Renowned South African leader Desmond Tutu has said "I have witnessed the systemic humiliation of Palestinian men, women and children by members of the Israeli security forces."

"Their humiliation is familiar to all black South Africans who were corralled and harassed and insulted and assaulted by the security forces of the apartheid government," he added.

Tutu has endorsed the BDS movement, explaining, "In South Africa, we could not have achieved our democracy without the help of people around the world, who through the use of non-violent means, such as boycotts and divestment, encouraged their governments and other corporate actors to reverse decades-long support for the apartheid regime."

"The same issues of inequality and injustice today motivate the divestment movement trying to end Israel's decades long occupation of Palestinian territory and the unfair and prejudicial treatment of the Palestinian people by the Israeli government ruling over them," he said.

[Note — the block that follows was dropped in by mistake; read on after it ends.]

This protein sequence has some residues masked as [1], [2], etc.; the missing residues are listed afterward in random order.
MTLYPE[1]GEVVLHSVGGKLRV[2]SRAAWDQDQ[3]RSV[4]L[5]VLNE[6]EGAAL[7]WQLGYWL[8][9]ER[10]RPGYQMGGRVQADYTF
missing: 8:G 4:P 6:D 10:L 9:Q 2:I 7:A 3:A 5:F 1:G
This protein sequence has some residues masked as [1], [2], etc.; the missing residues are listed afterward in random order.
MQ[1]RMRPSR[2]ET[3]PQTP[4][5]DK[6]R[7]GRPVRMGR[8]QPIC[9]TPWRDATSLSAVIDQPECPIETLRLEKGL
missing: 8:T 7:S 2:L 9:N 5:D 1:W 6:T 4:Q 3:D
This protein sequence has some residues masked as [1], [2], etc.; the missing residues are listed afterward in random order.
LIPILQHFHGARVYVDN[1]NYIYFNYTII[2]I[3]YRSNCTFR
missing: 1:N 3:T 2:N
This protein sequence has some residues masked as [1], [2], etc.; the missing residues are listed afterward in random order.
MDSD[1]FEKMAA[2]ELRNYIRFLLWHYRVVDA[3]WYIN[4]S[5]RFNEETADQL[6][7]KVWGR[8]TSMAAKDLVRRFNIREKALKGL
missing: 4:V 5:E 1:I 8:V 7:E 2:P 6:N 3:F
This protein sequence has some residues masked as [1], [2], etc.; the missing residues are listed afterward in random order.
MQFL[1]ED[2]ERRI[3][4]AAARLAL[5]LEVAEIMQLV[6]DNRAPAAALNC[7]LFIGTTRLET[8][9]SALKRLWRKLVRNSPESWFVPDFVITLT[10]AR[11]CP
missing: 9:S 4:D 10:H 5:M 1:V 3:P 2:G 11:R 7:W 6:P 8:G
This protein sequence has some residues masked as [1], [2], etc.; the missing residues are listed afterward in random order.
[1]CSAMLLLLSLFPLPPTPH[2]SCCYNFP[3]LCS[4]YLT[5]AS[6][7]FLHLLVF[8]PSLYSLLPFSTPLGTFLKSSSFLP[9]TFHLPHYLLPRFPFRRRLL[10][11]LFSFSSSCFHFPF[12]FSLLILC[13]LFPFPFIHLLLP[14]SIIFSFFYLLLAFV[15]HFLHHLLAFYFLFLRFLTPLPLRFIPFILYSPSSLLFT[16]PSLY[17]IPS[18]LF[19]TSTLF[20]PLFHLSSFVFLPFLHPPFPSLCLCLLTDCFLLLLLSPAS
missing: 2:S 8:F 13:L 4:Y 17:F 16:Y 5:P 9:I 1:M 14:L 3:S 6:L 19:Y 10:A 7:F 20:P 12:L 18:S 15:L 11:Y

The apartheid regime in South Africa was a close ally of not just the U.S., but also of Israel.

Veteran Jewish South African anti-apartheid activist Denis Goldberg, who spent two decades in a South African prison for his activism and briefly lived in Israel before moving in protest, has also called Israel an apartheid state.

"There is no doubt in my mind that Israel is an apartheid state," Goldberg said in 2015. "Having lived through apartheid in South Africa, I cannot allow in my name the same kind of oppression to go on."

"I have to be an opponent of the exclusionist policies of Zionism," he continued, "but let me say straight away that I have to be opposed to the exclusionary policies of the feudal Arab states of the Middle East as well."

Even Nelson Mandela himself insisted "we identify with the PLO," referring to the Palestine Liberation Organization. "Just like ourselves, they are fighting for the right of self-determination."


Ben Norton

Ben Norton is a politics reporter and staff writer at AlterNet. You can find him on Twitter at @BenjaminNorton.